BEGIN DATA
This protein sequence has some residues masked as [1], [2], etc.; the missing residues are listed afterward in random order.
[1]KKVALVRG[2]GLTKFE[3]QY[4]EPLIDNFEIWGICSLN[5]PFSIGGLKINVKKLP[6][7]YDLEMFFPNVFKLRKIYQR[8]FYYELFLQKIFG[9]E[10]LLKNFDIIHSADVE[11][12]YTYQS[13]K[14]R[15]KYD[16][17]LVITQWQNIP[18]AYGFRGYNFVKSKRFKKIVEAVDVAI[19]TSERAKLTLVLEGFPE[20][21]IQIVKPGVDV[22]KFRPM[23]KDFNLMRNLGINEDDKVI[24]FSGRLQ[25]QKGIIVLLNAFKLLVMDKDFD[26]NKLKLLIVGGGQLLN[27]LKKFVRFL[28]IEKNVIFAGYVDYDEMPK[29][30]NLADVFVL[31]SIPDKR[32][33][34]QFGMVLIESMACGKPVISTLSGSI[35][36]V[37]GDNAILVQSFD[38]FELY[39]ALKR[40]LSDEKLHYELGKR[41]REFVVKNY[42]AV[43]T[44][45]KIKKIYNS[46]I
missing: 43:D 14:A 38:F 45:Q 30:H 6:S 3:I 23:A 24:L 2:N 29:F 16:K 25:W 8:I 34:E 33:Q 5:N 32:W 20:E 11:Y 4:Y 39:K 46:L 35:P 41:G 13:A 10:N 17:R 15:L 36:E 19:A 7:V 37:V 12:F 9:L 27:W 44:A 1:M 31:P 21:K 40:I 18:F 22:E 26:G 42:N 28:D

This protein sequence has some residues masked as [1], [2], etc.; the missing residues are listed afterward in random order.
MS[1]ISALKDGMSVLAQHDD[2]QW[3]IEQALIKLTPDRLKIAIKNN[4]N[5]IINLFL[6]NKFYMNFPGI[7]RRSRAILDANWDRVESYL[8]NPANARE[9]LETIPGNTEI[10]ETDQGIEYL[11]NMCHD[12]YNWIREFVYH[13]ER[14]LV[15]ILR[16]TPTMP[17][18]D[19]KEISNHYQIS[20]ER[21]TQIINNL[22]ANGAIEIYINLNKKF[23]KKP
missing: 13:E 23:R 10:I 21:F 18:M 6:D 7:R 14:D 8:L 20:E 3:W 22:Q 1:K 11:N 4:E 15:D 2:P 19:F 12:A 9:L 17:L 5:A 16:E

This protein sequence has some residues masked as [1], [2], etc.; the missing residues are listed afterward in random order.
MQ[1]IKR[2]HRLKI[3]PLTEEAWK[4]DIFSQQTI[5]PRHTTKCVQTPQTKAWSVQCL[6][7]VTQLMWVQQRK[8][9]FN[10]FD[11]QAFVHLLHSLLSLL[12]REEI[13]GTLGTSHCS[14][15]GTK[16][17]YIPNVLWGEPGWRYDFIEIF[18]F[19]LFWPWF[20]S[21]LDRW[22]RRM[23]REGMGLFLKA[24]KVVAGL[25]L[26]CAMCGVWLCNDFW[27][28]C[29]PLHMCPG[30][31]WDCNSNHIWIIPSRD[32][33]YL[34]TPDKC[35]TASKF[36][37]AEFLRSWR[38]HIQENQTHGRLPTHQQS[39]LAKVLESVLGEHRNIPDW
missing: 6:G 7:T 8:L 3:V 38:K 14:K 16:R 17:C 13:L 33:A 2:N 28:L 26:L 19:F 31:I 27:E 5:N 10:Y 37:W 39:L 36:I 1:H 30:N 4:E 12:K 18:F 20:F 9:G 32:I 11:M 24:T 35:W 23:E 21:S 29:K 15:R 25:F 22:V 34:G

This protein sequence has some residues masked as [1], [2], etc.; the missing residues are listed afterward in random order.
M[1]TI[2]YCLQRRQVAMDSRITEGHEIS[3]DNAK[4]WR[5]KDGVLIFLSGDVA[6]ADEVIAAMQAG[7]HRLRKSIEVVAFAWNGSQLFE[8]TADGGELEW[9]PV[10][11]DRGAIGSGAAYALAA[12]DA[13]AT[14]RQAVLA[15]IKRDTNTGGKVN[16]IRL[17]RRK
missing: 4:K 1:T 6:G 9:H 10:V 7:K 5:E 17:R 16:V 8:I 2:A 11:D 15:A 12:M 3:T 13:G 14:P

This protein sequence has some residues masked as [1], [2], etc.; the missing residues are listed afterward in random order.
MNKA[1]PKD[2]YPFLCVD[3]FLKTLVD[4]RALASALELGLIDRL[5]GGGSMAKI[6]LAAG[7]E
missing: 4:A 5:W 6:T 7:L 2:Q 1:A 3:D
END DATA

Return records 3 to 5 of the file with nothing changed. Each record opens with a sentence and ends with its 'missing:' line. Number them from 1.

This protein sequence has some residues masked as [1], [2], etc.; the missing residues are listed afterward in random order.
MQ[1]IKR[2]HRLKI[3]PLTEEAWK[4]DIFSQQTI[5]PRHTTKCVQTPQTKAWSVQCL[6][7]VTQLMWVQQRK[8][9]FN[10]FD[11]QAFVHLLHSLLSLL[12]REEI[13]GTLGTSHCS[14][15]GTK[16][17]YIPNVLWGEPGWRYDFIEIF[18]F[19]LFWPWF[20]S[21]LDRW[22]RRM[23]REGMGLFLKA[24]KVVAGL[25]L[26]CAMCGVWLCNDFW[27][28]C[29]PLHMCPG[30][31]WDCNSNHIWIIPSRD[32][33]YL[34]TPDKC[35]TASKF[36][37]AEFLRSWR[38]HIQENQTHGRLPTHQQS[39]LAKVLESVLGEHRNIPDW
missing: 6:G 7:T 8:L 3:V 38:K 14:K 16:R 17:C 13:L 33:A 2:N 28:L 26:L 19:F 31:I 27:E 5:N 10:Y 37:W 39:L 36:I 1:H 30:N 4:E 12:K 18:F 20:F 9:G 32:I 11:M 24:T 35:W 23:E 21:S 29:K 15:R 25:F 22:V 34:G

This protein sequence has some residues masked as [1], [2], etc.; the missing residues are listed afterward in random order.
M[1]TI[2]YCLQRRQVAMDSRITEGHEIS[3]DNAK[4]WR[5]KDGVLIFLSGDVA[6]ADEVIAAMQAG[7]HRLRKSIEVVAFAWNGSQLFE[8]TADGGELEW[9]PV[10][11]DRGAIGSGAAYALAA[12]DA[13]AT[14]RQAVLA[15]IKRDTNTGGKVN[16]IRL[17]RRK
missing: 4:K 1:T 6:G 9:H 10:V 7:K 5:E 17:R 16:V 8:I 2:A 11:D 15:A 12:M 3:T 13:G 14:P

This protein sequence has some residues masked as [1], [2], etc.; the missing residues are listed afterward in random order.
MNKA[1]PKD[2]YPFLCVD[3]FLKTLVD[4]RALASALELGLIDRL[5]GGGSMAKI[6]LAAG[7]E
missing: 4:A 5:W 6:T 7:L 2:Q 1:A 3:D